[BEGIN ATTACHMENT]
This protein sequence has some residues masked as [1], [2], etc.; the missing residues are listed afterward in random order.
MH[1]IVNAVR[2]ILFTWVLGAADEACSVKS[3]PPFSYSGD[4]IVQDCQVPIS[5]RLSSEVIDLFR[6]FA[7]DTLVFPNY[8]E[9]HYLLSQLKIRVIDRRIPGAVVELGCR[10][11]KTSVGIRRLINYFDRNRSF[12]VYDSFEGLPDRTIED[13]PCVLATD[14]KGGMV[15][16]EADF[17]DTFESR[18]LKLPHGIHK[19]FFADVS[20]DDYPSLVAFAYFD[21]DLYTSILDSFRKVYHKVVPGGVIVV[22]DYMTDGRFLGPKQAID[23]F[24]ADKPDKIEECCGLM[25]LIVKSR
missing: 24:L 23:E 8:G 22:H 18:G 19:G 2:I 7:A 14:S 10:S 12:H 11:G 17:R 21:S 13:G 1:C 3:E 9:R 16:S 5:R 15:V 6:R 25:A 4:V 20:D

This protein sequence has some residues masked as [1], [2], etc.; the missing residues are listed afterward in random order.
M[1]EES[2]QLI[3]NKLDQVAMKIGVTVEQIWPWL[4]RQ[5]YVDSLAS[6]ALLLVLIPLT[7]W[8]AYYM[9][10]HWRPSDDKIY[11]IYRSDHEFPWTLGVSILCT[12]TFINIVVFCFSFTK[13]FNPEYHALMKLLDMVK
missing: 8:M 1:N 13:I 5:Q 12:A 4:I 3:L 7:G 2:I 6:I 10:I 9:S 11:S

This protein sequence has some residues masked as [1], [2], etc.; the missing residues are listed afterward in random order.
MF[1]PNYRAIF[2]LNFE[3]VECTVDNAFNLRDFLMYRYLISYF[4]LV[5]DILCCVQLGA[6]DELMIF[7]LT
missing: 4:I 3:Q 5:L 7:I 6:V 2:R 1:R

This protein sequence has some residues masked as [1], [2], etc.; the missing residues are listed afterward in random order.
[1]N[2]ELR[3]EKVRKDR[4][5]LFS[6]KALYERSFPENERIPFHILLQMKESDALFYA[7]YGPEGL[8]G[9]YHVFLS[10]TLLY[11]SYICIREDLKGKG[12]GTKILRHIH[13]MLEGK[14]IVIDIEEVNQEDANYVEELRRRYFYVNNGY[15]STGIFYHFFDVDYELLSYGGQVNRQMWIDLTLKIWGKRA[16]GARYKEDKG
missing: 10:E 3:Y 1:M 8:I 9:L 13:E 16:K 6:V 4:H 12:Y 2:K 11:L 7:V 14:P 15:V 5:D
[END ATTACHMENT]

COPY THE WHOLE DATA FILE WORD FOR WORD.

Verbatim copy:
This protein sequence has some residues masked as [1], [2], etc.; the missing residues are listed afterward in random order.
MH[1]IVNAVR[2]ILFTWVLGAADEACSVKS[3]PPFSYSGD[4]IVQDCQVPIS[5]RLSSEVIDLFR[6]FA[7]DTLVFPNY[8]E[9]HYLLSQLKIRVIDRRIPGAVVELGCR[10][11]KTSVGIRRLINYFDRNRSF[12]VYDSFEGLPDRTIED[13]PCVLATD[14]KGGMV[15][16]EADF[17]DTFESR[18]LKLPHGIHK[19]FFADVS[20]DDYPSLVAFAYFD[21]DLYTSILDSFRKVYHKVVPGGVIVV[22]DYMTDGRFLGPKQAID[23]F[24]ADKPDKIEECCGLM[25]LIVKSR
missing: 24:L 23:E 8:G 22:H 18:G 19:G 2:I 7:A 14:S 10:S 12:H 11:G 17:R 21:S 13:G 1:C 3:E 9:R 16:S 5:R 15:V 6:R 25:A 4:V 20:D

This protein sequence has some residues masked as [1], [2], etc.; the missing residues are listed afterward in random order.
M[1]EES[2]QLI[3]NKLDQVAMKIGVTVEQIWPWL[4]RQ[5]YVDSLAS[6]ALLLVLIPLT[7]W[8]AYYM[9][10]HWRPSDDKIY[11]IYRSDHEFPWTLGVSILCT[12]TFINIVVFCFSFTK[13]FNPEYHALMKLLDMVK
missing: 8:M 1:N 13:I 5:Q 12:A 4:I 3:L 7:G 2:I 6:I 10:I 9:S 11:S

This protein sequence has some residues masked as [1], [2], etc.; the missing residues are listed afterward in random order.
MF[1]PNYRAIF[2]LNFE[3]VECTVDNAFNLRDFLMYRYLISYF[4]LV[5]DILCCVQLGA[6]DELMIF[7]LT
missing: 4:I 3:Q 5:L 7:I 6:V 2:R 1:R

This protein sequence has some residues masked as [1], [2], etc.; the missing residues are listed afterward in random order.
[1]N[2]ELR[3]EKVRKDR[4][5]LFS[6]KALYERSFPENERIPFHILLQMKESDALFYA[7]YGPEGL[8]G[9]YHVFLS[10]TLLY[11]SYICIREDLKGKG[12]GTKILRHIH[13]MLEGK[14]IVIDIEEVNQEDANYVEELRRRYFYVNNGY[15]STGIFYHFFDVDYELLSYGGQVNRQMWIDLTLKIWGKRA[16]GARYKEDKG
missing: 10:E 3:Y 1:M 8:I 9:L 13:E 16:K 6:V 4:H 12:Y 2:K 11:L 7:V 14:P 15:V 5:D